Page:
To the first point, ride-hailing services like Uber have been tremendously successful in recent years, not just as an alternative to taxis, but even as a replacement to drive one's car. However, Uber has had its share of controversy, in no small part due to high-profile safety issues associated with a few of its drivers. Perhaps not surprisingly, it is opening up a research facility to develop self-driving cars, which would lead to a safe, and more consistent, customer experience (and eliminate driver salaries). Within carsharing fleets like Zipcar’s, self-driving cars or other safety features could also prove to be a key enabler, making up for inexperienced drivers in unfamiliar cars. In both cases, total safety can help take these already-popular novel automotive business models to new heights.
An even bigger transformation is the user experience inside the car, where traditional auto OEMs are struggling to integrate electronics and connectivity. For example, Consumer Reports noted in 2014 that “infotainment system problems plagued the industry once again,” with “unresponsive touch screens, reluctance to pair phones.” Consumer electronics leaders like Apple and Google have already spotted the opportunity and are deploying Apple CarPlay and Android Auto to improve the user experience. They will not stop there. Both Apple and Google (along with others like Foxconn) are looking at a bigger slice of the automotive opportunity. The car is evolving in that direction anyway – by 2030, half of a car’s value will come from electronics and software (see Figure 2). Total safety will rely on increased use of electronics but also serve as a platform for increased opportunities in the car.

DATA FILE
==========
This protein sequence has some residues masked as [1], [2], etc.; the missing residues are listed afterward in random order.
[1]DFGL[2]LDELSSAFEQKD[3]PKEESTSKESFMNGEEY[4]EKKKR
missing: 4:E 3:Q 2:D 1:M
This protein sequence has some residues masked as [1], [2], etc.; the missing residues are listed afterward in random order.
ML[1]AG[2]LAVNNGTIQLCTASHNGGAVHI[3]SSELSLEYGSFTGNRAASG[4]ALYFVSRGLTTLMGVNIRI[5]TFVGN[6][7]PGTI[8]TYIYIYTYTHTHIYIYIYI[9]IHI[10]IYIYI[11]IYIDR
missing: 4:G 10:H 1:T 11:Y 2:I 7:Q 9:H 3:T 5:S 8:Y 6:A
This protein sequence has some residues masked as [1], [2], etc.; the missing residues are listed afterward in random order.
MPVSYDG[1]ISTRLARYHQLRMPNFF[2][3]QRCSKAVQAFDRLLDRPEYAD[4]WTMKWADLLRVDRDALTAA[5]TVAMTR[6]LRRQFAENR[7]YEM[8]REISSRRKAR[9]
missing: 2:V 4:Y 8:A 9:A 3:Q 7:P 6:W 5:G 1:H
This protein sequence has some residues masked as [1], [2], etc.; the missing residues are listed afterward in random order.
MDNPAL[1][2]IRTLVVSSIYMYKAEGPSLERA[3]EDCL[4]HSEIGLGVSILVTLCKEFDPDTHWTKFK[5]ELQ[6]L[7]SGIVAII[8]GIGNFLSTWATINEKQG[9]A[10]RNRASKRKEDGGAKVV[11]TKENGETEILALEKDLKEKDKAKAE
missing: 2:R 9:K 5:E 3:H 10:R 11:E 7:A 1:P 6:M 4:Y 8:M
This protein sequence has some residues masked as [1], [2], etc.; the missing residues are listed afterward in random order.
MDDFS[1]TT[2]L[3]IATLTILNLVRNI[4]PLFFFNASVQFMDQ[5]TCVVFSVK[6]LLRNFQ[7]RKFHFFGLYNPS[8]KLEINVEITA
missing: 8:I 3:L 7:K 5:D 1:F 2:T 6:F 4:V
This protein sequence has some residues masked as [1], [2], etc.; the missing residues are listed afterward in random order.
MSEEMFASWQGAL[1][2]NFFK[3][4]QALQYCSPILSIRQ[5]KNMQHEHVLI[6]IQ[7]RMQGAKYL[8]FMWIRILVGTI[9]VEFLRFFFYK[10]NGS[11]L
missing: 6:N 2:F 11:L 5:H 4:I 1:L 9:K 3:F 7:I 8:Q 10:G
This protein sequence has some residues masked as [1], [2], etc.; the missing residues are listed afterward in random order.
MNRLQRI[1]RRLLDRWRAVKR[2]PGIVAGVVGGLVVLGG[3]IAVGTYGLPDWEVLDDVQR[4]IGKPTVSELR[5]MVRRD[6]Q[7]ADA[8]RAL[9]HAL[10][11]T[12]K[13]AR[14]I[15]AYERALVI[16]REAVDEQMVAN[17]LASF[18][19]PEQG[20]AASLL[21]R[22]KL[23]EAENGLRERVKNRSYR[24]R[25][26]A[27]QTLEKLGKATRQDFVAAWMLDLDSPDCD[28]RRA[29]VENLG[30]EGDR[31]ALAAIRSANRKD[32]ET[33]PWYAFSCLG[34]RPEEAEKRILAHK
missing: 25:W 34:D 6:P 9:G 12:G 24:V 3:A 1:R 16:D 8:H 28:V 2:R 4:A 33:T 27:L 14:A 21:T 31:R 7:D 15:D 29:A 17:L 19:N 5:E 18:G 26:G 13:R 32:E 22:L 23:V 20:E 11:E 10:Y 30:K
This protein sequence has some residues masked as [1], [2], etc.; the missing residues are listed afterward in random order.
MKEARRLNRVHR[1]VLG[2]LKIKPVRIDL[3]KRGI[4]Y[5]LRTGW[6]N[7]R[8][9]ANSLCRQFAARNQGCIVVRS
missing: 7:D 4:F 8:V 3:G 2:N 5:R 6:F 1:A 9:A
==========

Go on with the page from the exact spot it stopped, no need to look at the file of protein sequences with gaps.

Figure 2: By 2030, Half of a Car’s Value Will Come from Electronics and Software
In entering this market, electronics and IT players like Apple and Google will expand the value chain, and also take away some of the automotive OEMs’ stranglehold on power. Today, OEMs like GM sit atop Tier 1, Tier 2, and other suppliers, all the way down to raw materials, dictating pricing, innovation needs, and pace of deployment. In the future, the line between automotive OEM and electronics ODM (original device manufacturer) will blur, and the value chain below them will expand (see Figure 3). More worryingly for auto OEMs, the power in the value chain, and the bulk of the revenues, may ultimately be in the hands of software and electronic hardware design. OEMs would still put out new cars – they are hard to build, after all – but the electronics hardware could be refreshed like consumer electronics, on a much quicker cadence than the four- to seven-year automotive design cycles. Meanwhile, over-the-air software updates could upgrade car capabilities monthly or even more frequently, without costly dealer visits.
Figure 3: The Conventional Automotive Value Chain Will Shift in Power and Expand
The disruption will blow open the automotive value chain. Clients interested in tapping into this upcoming opportunity should ask three key questions. First, does your business currently have a play in – or can it competitively enter – the automotive advanced materials and autonomous systems arenas? Second, what already existing partnerships can you tap into and what new ones do you need to form (for example, can you creatively apply your autonomous system work to an already existing partnership with a plug-in vehicle developer)? Third, does it all come together to improve safety?
For more information on Energy Storage technologies or clients interested in discussing the future of the automobile, contact Cosmin at firstname.lastname@example.org.